JANE: How cats react to storms is fascinating. Currently, Jim and I share our home with four. Each one reacted a little differently to our barrage of hail. Persephone went to the window to watch, then decided she’d seen enough and hid. Ogapoge – who is such a big bruiser that everyone assumes he is scared of nothing – went into his favorite hiding place, the file drawer in my desk.

Kwahe’e looked as if he was going to get scared, took a look at me and Jim, decided we weren’t hiding, and snuggled down to await developments. My favorite reaction was Kel’s. She analyzed the situation, clearly decided one roof just might not be enough, and went into the knee-well on my desk. She didn’t hunker down or look scared. She looked as if she’d moved into a cat-sized residence.

I hope that your repairs ended your problems.

ALAN: Well, they did and they didn’t. Certainly the leak went away, but round about the time you had your hail damage, we had another big storm and the roof started to leak again. A different roof man came to investigate. He reported that the first man had not done a very good job – there were still nails and corrosion in some of the harder-to-reach nooks and crannies. So we had those fixed as well.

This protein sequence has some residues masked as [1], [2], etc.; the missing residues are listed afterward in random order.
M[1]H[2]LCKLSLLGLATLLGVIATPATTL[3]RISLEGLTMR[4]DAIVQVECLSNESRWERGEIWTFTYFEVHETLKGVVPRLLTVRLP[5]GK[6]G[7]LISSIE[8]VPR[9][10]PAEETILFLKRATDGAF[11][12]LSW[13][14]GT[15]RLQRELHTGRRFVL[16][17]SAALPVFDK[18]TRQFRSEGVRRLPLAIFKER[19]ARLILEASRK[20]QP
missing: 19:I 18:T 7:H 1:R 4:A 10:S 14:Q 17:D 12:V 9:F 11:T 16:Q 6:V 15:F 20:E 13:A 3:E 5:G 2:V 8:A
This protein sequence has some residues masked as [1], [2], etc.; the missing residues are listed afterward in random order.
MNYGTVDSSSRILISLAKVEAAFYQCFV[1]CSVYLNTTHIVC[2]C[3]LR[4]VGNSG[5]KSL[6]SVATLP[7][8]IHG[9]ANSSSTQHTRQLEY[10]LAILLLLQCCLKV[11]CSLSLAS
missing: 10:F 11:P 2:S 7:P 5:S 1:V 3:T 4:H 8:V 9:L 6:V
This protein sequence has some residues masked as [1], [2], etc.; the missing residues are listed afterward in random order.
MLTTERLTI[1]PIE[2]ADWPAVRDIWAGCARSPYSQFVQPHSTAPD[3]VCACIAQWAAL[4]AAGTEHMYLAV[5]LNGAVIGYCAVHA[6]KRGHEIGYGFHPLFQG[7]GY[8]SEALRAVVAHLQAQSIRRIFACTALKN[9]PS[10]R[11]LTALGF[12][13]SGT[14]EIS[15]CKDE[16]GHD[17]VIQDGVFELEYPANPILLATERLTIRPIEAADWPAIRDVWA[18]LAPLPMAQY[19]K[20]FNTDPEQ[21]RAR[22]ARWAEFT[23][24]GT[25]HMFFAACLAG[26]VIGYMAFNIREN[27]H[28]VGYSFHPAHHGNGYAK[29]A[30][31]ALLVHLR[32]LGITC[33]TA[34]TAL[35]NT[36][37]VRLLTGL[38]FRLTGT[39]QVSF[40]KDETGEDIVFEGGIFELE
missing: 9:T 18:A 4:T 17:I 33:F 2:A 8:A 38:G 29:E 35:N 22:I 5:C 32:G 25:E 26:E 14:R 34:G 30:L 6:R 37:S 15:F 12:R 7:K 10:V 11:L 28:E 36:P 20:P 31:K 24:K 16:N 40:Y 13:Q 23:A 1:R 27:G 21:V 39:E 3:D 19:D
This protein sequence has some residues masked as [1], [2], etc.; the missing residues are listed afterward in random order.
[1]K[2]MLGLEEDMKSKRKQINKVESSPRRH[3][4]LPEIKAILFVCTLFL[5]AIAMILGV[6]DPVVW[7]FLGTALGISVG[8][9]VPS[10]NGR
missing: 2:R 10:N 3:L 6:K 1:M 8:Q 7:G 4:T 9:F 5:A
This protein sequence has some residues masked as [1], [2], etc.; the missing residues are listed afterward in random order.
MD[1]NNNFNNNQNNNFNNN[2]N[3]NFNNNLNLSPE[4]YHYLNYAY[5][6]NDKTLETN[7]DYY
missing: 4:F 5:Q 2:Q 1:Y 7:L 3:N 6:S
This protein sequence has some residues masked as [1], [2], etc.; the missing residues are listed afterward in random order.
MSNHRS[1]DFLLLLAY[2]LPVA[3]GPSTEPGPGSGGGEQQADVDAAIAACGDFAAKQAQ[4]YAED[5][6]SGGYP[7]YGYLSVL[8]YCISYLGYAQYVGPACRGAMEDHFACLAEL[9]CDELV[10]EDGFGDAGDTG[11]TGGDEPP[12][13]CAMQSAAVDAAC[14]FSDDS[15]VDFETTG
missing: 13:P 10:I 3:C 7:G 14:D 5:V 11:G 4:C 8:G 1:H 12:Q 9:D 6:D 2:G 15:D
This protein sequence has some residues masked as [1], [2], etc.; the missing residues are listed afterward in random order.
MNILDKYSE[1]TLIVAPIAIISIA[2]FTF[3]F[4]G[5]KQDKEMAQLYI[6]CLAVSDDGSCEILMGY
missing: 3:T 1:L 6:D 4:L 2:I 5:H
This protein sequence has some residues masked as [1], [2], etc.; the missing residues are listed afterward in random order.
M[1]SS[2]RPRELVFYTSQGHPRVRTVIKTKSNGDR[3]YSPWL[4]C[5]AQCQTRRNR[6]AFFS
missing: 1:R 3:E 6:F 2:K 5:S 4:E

JANE: Nails and screws? What sort of roof do you have?

ALAN: The roof is made of corrugated steel which is nailed (well, screwed now) to the joists. That’s probably the most common roofing system here. I must confess that when I first came here from England, I thought it all looked a bit crude. I’d grown up in a house with a slate roof and when I bought a house of my own, it had a roof made of ceramic tiles. But I’ve got used to the look of steel roofs now and these days I rather like them. But there’s a dramatically rusty one on a house just down the road from us which really looks quite ugly. I can’t imagine how it stays watertight, if indeed it does. The house is generally very dilapidated so I suspect it’s a rental property.